and copy that stucture to the next.

Something like : thePoints[1]->next = thePoints[0];

Thank you.

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Ok, regarding the first problem , I did:

   Point *thePoints = new Point[2];

   thePoints[0].x = 2;
    thePoints[0].y = 3;

    int a = 11;
    (&thePoints[0])->next = &a;

cout << *(&thePoints[0])->next <<endl;

and it works fine!
I confused that the thePoints[0] was not a pointer but a value.

Regarding the second problem (linked list) , I tried:

   Point *thePoints = new Point[2];

    thePoints[0].x = 2;
    thePoints[0].y = 3;

    (&thePoints[1])->next = &thePoints[0];

cout << thePoints[1].x <<endl;

but I am receiving a value of 0 instead of 2 in the cout statement.

Edited by glao

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but I am receiving a value of 0 instead of 2 in the cout statement.

You took out the code assigning thePoints[1] values. Stick it back in.

#include <iostream>
#include <cstdio>
#include <cstdlib>
using namespace std;

struct Point
{
    float x;
    float y;
    Point* next;
};

int main() 
{
    Point *thePoints = new Point[2];
    thePoints[0].x = 2;
    thePoints[0].y = 3;
    thePoints[1].x = 4;
    thePoints[1].y = 5;
    (&thePoints[1])->next = &thePoints[0];
    cout << thePoints[1].x <<endl;
    cout << thePoints[1].next->x << endl;
    return 0;
}

Note the new line I added just before the return 0. You should get a printout of 4, then 2.

I am noting some confusion between the dot operator and the arrow pointer. Use the dot when you have a Point object. Use the arrow operator when you have a Point* object. See code below. You should get 8 9 displayed twice.

    Point pt1;
    Point* pt2 = &pt1;
    pt1.x = 8;
    pt2->y = 9;
    cout << pt1.x << " " << pt1.y << endl;
    cout << pt2->x << " " << pt2->y << endl;

Thus you can change to (&thePoints[1])->next = &thePoints[0]; to thePoints[1].next = &thePoints[0]; They do the same thing.

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Ok, thanks!
This cout << thePoints[1].next->x << endl; works!

My confusion is not only on thePoint thePoints or Point *thePoints
but also the presence of a pointer inside the structure int *next or Point *next.
and how to access this field with each case.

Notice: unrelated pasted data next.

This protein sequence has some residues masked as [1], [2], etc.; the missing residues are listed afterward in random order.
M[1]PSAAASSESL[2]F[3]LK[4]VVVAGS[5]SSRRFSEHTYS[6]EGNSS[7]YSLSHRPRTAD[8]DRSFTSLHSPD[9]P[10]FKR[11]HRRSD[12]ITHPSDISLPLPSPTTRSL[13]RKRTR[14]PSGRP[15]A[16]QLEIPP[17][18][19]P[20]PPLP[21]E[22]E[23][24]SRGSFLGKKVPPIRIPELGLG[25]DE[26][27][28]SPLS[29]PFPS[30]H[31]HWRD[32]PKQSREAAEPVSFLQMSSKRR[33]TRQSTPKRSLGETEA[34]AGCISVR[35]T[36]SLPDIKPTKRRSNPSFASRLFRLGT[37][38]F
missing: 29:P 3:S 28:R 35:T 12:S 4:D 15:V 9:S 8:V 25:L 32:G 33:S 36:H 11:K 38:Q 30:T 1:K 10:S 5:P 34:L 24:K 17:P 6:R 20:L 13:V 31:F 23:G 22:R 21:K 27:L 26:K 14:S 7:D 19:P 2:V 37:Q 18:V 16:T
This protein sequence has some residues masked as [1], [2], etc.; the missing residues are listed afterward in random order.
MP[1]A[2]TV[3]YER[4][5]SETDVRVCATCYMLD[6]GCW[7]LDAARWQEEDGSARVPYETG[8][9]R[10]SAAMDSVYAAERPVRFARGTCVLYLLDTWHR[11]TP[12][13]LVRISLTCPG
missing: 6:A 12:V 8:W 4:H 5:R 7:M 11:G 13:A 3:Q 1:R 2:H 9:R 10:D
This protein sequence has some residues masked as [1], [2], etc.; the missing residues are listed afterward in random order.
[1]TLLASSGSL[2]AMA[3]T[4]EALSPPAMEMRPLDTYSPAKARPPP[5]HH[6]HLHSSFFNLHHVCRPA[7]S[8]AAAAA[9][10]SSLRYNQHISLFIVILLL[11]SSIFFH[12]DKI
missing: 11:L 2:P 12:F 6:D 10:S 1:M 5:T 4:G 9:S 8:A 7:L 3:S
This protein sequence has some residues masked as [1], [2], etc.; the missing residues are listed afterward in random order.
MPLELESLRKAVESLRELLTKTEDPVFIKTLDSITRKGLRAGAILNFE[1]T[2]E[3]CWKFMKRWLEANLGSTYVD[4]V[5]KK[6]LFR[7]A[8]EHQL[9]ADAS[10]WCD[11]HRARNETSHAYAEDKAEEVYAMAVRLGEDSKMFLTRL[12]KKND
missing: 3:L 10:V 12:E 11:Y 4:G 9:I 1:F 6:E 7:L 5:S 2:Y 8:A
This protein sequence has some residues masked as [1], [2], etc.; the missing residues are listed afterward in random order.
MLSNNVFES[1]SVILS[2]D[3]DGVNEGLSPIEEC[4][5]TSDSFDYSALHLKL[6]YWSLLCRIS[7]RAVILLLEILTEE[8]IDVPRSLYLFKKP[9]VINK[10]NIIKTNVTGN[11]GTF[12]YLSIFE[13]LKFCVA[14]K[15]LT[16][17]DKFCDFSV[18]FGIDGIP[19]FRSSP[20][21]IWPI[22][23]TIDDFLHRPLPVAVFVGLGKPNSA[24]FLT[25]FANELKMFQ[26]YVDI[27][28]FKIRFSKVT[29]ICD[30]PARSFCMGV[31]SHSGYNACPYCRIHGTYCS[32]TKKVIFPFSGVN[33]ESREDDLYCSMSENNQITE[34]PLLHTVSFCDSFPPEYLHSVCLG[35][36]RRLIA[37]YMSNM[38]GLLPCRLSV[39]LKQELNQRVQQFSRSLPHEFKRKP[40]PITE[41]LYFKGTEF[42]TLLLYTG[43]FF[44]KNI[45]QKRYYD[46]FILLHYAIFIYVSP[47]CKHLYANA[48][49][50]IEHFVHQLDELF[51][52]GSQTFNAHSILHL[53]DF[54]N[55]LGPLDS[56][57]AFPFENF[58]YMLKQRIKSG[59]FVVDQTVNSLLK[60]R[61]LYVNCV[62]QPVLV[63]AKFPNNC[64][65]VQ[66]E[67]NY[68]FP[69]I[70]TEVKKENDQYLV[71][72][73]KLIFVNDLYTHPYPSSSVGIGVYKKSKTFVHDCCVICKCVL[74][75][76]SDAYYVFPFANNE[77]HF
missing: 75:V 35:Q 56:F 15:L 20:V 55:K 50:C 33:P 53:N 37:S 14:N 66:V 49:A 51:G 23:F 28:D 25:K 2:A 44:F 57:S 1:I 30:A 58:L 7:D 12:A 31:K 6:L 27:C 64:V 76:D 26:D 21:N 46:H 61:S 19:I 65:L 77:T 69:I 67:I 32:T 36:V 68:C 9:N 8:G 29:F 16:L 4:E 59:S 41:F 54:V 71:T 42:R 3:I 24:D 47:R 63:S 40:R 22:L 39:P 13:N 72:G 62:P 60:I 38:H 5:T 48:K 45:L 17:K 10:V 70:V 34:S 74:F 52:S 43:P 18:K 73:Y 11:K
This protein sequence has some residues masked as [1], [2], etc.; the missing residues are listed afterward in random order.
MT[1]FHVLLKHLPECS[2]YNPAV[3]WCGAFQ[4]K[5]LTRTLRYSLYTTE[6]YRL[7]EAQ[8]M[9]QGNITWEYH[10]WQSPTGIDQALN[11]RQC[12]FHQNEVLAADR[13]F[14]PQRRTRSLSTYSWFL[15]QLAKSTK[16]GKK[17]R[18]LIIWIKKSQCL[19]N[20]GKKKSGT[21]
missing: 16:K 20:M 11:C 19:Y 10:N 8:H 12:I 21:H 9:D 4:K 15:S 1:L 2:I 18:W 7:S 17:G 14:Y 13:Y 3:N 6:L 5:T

Thanks again!

2

I'm not sure where this int* idea is coming from. If you are creating a linked list of Points, seems like next should be a Point*.

Linked lists are generally like this...

struct X
{
    // some data members
    X* next; // points to next element in list.
};

So next will be a pointer to the struct type. In your case, Point*.

thePoints is an array. Its type isPoint*. It points to the first element of the array, element 0.

thePoints[0] and thePoints[1] are type Point, not type Point*. The brackets [] dereference it. You use the dot after the brackets. You use the arrow after a pointer. The code below is overly-complicated, but it hopefully gets the point across on how you can do the exact same thing different ways.

Point* ptr = thePoints;  // ptr points to point 0.
Point* ptr2 = &thePoints[0]; // different way of doing the above.  ptr and ptr2 point to the same thing
ptr->x = 5;                  // ptr is a pointer.  USe arrow.
thePoints[0].y = 6;          // point 0 is now (5,6).  Use the dot after the bracket.
ptr->next = &thePoints[1];   // the next point is point 1.
ptr2->next->x = 7;           // note.  Here I used TWO arrows since ptr and next are pointers.
thePoints[1].y = 8;          // point 1 is now (7, 8).  Here I used the dot.
cout << thePoints[0].x << " " << thePoints[0].y << endl; // 5 6
cout << thePoints[1].x << " " << thePoints[1].y << endl; // 7 8
Votes + Comments
Cristal clear!
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Thanks a lot for the example.I can understand it , ok .
When I used int *next it wasn't my intent to use a linked list.
It was just a field in the Point structure.I just wanted to test how to access it.